Wildsketch,

    I think we completely agree with each other. But, I’m afraid my post might be a bit unclear.

    What I meant to say was because the cost of printing two unique items is the same as printing two identical things why not customize every single item?

    If we have Shapeways Shape’s like we have now for the LightPoem for more models why not customize every single design? Why settle for something that you like, make it exactly right.

    If that would happen we would have no hits, even long tail businesses like spreadshirt have hits. Items that they sell many exact copies of. But for us everything could just be unique. You’d make a design and everyone that would like it would tweak it so that it was perfect for them.

    I would agree that costs for 3D printing have to come down more, and we hope to be a force to make that happen. Strangely I do think people will wear plastic earrings, if they can make them exactly like they want to make them.

    I truly believe that rarity is the only reason why we like our jewlery made from precious items such as gold. And what is rarer, especially in today’s world, than something unique.

    I would agree that casting is the way forward for series production in the near term though. And in that case we would have hits. Or rather our designers would. And perhaps “all tail” would be a more fitting descripton of the point I was trying to make.

    Johhy Mnemonic, wow, I’d completely forgotten about that! I do hope we are a hit waiting to happen.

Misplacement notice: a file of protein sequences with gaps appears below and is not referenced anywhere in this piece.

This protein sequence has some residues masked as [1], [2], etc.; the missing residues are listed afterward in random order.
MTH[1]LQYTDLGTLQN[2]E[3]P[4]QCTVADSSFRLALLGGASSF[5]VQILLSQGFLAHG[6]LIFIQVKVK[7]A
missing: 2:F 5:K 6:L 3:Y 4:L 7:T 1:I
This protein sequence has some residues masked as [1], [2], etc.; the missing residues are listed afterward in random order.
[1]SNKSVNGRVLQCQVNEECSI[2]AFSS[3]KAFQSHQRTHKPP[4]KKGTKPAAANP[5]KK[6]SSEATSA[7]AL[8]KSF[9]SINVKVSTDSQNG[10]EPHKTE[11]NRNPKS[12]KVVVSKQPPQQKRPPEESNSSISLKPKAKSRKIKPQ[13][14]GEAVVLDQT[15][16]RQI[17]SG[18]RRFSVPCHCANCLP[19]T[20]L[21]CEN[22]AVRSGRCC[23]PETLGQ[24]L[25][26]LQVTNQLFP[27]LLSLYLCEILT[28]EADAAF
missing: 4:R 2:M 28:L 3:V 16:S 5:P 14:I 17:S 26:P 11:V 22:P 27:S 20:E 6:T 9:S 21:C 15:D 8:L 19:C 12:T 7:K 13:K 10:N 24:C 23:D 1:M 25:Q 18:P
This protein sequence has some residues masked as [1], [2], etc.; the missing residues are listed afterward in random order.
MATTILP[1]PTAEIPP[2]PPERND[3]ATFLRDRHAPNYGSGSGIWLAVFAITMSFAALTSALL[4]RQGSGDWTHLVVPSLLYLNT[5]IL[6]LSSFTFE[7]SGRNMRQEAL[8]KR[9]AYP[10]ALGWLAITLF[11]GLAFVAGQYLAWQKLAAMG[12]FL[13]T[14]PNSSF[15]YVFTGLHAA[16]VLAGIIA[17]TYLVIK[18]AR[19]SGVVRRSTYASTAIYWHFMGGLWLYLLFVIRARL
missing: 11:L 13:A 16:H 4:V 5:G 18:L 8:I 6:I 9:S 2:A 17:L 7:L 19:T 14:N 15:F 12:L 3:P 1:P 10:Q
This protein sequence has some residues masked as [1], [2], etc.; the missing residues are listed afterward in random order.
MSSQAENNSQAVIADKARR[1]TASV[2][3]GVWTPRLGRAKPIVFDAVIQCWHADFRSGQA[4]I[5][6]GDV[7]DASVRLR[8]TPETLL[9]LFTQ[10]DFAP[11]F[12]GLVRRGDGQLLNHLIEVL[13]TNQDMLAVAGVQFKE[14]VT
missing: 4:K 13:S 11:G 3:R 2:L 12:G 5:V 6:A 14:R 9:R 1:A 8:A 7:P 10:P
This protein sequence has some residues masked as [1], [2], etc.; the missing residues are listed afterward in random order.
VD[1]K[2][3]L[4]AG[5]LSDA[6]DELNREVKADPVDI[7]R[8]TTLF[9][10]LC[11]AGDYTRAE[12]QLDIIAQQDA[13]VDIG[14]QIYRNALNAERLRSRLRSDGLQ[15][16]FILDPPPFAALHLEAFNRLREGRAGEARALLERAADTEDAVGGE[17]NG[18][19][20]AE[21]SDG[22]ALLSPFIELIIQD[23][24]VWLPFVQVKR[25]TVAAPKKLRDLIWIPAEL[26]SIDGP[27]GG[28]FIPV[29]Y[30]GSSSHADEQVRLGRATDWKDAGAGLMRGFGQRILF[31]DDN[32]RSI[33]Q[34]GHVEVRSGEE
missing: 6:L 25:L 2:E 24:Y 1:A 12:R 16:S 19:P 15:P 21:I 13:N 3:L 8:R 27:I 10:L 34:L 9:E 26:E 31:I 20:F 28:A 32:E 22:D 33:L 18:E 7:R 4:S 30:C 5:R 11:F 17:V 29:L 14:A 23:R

3. Wildsketch

    I see what you mean. I’ve thought that one consequence of 3D printing would mean that the world could turn from being full of nearly identical, mass-produced objects to one that had many many more unique items. Perhaps we then begin to look more like the 19th than the 20′th century, where every object is more a form of artisan craft display of complexity and skill, objects are made more to be decorative and to have appeal to local cultures or internet subcultures and less utilitarian, to satisfy everyone’s needs at the expense of their aesthetic sense.

    What you suggest though, makes it seem as though your design library would have to become less a catalog of geometric shapes and more a set of programs or parameters. Designing every object individually might mean something like a shoe or lamp or cellphone case that is customizable in the same way some video game avatars are. In the case of clothing, it could conform to a scan of individual body proportions.

    You are also right that people will wear plastic earrings. Though I hope not until you have the material safety issues ironed out. But I think you underestimate the natural attraction that people have to metals like gold, copper or bronze. Their shininess, tint and tint are attractive in themselves, and women use earrings precisely because they sparkle and draw a man’s eye.

  4. Shapeways Blog

    Some of you will already know how enthusiastic we are about the Jumbo Jem locket. It is a great example of 3D printed jewelry. Actually one of the first models on Shapeways was an earring by Richard Beumer. We have other models that would make great jew

Comments are closed.